Kids show who they are in their words and actions. Some fearlessly reveal their worlds to their teachers and peers while others only gradually open up about who they are and where they are from. Encourage children to share their experiences and let them teach you about their culture and traditions. Appreciate their personalities for what they are. Learn about what they value and why it is important. In addition, allow kids to teach you about yourself and recognize the feedback they provide about who you are as a teacher.

  10. Students know what's relevant

    The key part of student-curriculum engagement is choice and relevance. Only kids can decide what they want to remember and what they will inevitably forget. It's misguided for teachers to think that delivering information to students through a uniform approach will allow all of them to connect with the material in the same way. Students will tell you how they will learn best if you ask, so be open to novel approaches and radical ideas. Ultimately, kids really do know what they're talking about.

About Us

Group photo of the recipients of the 2011 Prime Minister's Awards for Teaching Excellence and for Excellence in Early Childhood Education

Launched in 1993, the Prime Minister's Awards (PMA) for Teaching Excellence have been honouring outstanding elementary and secondary school teachers for almost 20 years. The PMA is administered by Industry Canada on behalf of the Prime Minister and with the financial support of corporate partners: the RBC Foundation and Research in Motion Limited.

Teachers in all disciplines are recognised for their leadership, exemplary teaching practices and success in helping students acquire the knowledge and skills they need for our changing society and knowledge-based economy. The innovative use of information and communications technology in the classroom and the development of digital literacy among students is a key focus of this program. Designated awards are provided for outstanding Aboriginal teachers in partnership with Aboriginal Affairs and Northern Development Canada. New for 2010-11 a special award was offered to an outstanding space educator in partnership with the Canadian Space Agency.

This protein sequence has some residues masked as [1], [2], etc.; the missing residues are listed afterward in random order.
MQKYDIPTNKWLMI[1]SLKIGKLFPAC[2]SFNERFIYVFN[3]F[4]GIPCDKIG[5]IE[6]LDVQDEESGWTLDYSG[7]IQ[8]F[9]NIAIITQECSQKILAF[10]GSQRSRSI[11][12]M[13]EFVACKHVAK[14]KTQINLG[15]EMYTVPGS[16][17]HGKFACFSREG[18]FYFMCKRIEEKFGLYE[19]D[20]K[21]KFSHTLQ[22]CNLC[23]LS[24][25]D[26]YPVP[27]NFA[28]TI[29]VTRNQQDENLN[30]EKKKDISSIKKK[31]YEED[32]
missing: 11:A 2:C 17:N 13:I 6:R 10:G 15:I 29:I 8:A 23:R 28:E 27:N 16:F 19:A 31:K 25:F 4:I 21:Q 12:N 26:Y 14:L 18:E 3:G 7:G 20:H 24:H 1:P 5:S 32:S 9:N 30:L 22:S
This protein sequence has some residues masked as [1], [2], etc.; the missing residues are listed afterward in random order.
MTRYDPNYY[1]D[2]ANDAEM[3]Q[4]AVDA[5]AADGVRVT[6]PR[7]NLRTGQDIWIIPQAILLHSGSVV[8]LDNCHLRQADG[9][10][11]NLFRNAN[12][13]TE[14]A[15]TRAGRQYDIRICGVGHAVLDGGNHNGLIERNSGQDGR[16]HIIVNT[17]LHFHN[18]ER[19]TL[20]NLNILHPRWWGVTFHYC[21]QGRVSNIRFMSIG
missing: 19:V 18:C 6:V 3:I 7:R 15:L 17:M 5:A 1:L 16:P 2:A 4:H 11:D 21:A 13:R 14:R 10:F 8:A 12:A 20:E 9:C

Up to 65 teaching awards are available: 15 National and 50 Regional. Certificates of Excellence (national level awards) are worth $5,000 and cash awards are shared between the recipient and their school. Certificates of Achievement (regional level awards) are worth $1,000 and cash awards go directly to the recipient. Certificate of Excellence recipients travel to Ottawa where they participate in best practice sessions and receive their certificates at a national event hosted by the Prime Minister or his designate. Certificate of Achievement recipients are honoured at school or community events involving local Members of Parliament. All recipients receive a PMA pin and certificate signed by the Prime Minister. In addition, each recipient's school receives a certificate recognizing its support of teaching excellence and its contribution to the recipient's achievement.

Considered Canada's top honour for K-12 teachers, the PMA is not an easy award to win a PMA. The selection process is rigorous with each nomination package reviewed by up to five members of the program's regional and national selection committees comprised of education experts from across Canada. Committee members look for evidence that teachers have achieved outstanding results with students, have inspired them to learn and continue learning and equipped them with the knowledge, skills, attitudes and abilities to build a successful future. For more information, please contact the program office.

Sharing and promoting the exemplary practices of PMA recipients is a major focus of this program. We are committed to sharing the innovative ideas and teaching practices of our award winners with other educators across Canada. We welcome your feedback [at pma te mailbox]. If you would like to receive regular updates on the PMA program, please sign up for our email distribution list or contact the program office. You can also contact the program office at 613-946-0651.